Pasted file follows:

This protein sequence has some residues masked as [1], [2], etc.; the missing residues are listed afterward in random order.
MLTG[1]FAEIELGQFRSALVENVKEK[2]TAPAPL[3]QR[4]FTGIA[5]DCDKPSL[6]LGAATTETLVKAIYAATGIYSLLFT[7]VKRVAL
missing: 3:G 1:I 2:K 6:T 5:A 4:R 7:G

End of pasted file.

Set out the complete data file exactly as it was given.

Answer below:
This protein sequence has some residues masked as [1], [2], etc.; the missing residues are listed afterward in random order.
MLTG[1]FAEIELGQFRSALVENVKEK[2]TAPAPL[3]QR[4]FTGIA[5]DCDKPSL[6]LGAATTETLVKAIYAATGIYSLLFT[7]VKRVAL
missing: 3:G 1:I 2:K 6:T 5:A 4:R 7:G